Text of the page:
I discovered that there was a beach in Jerusalem a few months after my book was published in Hebrew. One day, as I was visiting my parents, I met my father’s childhood friend from Jerusalem, Yuval. He asked me why I named my debut short story collection Jerusalem Beach. I told him the name came from one of the stories about an elderly woman, named Lilian, who has Alzheimer’s. One of the only memories she has left is of visiting a snowy beach in Jerusalem as a child. Her husband, Sammy, knows this memory is probably a construct of her imagination, but decides to travel with her to look for the beach, in the hopes that will help the woman he loves. I explained that, like Lillian’s memory, I wanted the title to give readers a feeling of something familiar that does not really exist, just like a beach in Jerusalem. Yuval laughed. “That is a nice answer, but you got one thing wrong,” he said, “Lilian is right. There was definitely a beach in Jerusalem.”
This was a strange discovery that contradicted everything I knew about geography at that point in my twenties, as well as any map I had ever seen. Like every person in Israel, I knew that Jerusalem was a city in the mountains, far from the Mediterranean Sea; Yuval told me that when he was a child he visited Jerusalem beach several times. I was even more puzzled. How could one have memories from a place that did not exist? A place that until that moment, I was sure appeared only in a short story I wrote.
Yuval carefully explained. He told me that his father, Dr. David (Bibi) Neev, a well-known Israeli geologist, did a lot of field research inthe mountains of Jerusalem; sometimes he would take Yuval as a small child to the places he worked and show him the beach.
Like every person in Israel, I knew that Jerusalem was a city in the mountains, far from the Mediterranean Sea.
“But you just said he worked in the mountains,” I told him, confused. He just smiled.
“Today it is a mountain range, but geologists go back in time in their work, learning the history of the earth. And many millions of years ago there was a sea called Tethys Sea exactly where Jerusalem stands today. He liked to take me to see the fossils of marine creatures, evidence of the sea that once existed there.” Yuval also told me that when he showed the book to his father, who was in his nineties, he was very moved. It reminded him of his days as a young geologist, and he immediately said: “I am sure the author wrote this book especially for me.”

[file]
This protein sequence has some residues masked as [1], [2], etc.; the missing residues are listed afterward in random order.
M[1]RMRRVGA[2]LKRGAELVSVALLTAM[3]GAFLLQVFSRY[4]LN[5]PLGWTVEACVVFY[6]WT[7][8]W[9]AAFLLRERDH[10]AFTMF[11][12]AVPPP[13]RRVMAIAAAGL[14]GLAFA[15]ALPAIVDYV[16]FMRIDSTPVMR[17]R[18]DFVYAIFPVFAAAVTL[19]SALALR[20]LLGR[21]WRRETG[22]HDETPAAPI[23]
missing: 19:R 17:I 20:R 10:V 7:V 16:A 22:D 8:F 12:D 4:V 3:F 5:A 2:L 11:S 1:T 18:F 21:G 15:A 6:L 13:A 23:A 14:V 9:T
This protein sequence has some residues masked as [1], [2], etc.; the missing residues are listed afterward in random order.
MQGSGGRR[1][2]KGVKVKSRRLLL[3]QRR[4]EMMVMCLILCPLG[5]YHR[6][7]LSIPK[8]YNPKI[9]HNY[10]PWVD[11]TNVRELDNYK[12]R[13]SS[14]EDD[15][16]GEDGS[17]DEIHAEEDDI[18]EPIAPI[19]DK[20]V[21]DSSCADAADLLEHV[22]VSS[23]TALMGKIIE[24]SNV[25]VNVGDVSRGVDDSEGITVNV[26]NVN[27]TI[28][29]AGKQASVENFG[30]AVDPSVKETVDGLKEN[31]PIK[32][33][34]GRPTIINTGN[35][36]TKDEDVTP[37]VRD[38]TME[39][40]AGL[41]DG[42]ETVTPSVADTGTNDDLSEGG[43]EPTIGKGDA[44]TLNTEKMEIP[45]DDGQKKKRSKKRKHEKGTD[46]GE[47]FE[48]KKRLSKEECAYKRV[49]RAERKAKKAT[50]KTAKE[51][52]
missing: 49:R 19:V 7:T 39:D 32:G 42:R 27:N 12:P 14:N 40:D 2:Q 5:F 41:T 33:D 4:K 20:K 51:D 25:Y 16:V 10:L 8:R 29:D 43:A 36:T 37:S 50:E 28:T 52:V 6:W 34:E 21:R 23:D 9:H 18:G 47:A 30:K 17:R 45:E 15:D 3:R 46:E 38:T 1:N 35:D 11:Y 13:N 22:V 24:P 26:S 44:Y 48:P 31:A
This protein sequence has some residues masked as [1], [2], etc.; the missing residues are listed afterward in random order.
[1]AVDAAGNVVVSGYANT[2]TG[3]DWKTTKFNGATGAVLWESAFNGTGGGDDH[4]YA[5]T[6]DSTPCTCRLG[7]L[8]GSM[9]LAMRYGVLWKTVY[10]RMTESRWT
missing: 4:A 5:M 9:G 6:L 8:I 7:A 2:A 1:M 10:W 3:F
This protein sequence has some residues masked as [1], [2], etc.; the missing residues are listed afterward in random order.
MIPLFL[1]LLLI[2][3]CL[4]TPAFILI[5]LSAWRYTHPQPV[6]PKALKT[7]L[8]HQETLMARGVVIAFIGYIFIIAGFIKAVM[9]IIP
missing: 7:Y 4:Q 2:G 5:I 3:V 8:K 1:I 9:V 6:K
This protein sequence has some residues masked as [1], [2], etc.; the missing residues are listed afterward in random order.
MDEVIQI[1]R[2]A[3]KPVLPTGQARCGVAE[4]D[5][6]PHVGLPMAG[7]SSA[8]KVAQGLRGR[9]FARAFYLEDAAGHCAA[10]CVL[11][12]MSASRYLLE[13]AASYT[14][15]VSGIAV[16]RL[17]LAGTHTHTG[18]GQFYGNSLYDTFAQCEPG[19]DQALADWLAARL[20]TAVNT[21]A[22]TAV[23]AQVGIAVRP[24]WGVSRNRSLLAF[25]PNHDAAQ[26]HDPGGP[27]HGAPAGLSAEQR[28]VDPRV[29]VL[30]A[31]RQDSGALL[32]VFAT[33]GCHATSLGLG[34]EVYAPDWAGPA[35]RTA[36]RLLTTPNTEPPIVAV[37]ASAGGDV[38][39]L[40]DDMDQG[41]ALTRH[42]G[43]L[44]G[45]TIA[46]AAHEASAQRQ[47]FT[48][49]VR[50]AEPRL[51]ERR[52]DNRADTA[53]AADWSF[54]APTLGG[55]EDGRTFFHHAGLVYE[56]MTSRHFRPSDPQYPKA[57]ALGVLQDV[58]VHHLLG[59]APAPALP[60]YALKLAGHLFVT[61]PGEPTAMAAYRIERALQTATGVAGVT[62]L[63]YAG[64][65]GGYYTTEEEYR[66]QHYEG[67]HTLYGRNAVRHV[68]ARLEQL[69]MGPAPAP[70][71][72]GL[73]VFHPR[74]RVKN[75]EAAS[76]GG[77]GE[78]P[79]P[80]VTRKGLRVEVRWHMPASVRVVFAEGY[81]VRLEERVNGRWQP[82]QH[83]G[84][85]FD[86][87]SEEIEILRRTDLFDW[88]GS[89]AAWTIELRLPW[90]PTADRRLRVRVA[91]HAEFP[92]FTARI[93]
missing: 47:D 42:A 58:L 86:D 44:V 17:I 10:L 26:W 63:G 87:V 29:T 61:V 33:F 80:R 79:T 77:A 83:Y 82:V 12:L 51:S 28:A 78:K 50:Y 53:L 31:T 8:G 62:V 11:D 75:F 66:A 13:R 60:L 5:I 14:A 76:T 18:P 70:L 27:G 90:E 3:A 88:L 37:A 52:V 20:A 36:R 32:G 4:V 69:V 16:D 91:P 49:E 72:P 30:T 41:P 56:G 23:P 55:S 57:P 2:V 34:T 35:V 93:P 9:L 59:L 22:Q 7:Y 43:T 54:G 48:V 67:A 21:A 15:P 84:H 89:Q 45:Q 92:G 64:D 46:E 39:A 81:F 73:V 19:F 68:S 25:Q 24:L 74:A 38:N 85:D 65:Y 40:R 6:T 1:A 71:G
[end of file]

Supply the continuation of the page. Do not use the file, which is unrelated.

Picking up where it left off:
This story about Yuval’s father taught me two important lessons. First, that apparently basic geology can be crucial knowledge when you choose a book title. But second and more important, that the difference between fiction and reality is often much more blurred than it seems. A place I was sure I had created in my imagination had, in fact, existed many years before in the memories of others.
The great English writer Virginia Woolf wrote that “writing is the profound pleasure and being read the superficial.” I admire Woolf. She is one of the greatest writers I have read, but on this specific issue I tend to disagree. For me, as a reader and a writer, literature is a dialogue not a monologue. Many of my favorite books are the ones that made me feel for a moment that someone else was able to articulate a deep feeling that I had but did not know how to express in words. From my experience as a reader, I truly believe that books are not written and then passively read by their readers, but rather created together with them. The encounter between the reader’s eyes and the text is the final and most integral part of the creative process, and without it, the book would be incomplete.
There was a time when I frequently asked myself what place books have in the twenty-first century, in a world where one can watch thousands of shows on Netflix and be exposed to endless content on social media. But after what happened with Yuval’s father, I realized that while the most advanced camera cannot enter another person’s consciousness, books can do just that; it is because they are incomplete without the imagination of their readers. And just as the old geologist taught me that there was another layer of meaning to my story, every meeting between a book and a reader recreates the story in a different way, again and again.
Iddo Gefen was born in 1992 in Israel and currently resides in Tel Aviv. He is an author and neurocognitive researcher at the Virtual and Augmented Reality Lab at the Sagol Brain Institute. There, he leads an innovative study to diagnose aspects of Parkinson’s disease using storytelling and augmented reality. His first book, Jerusalem Beach, received the Israeli Minister of Culture’s Award in 2017.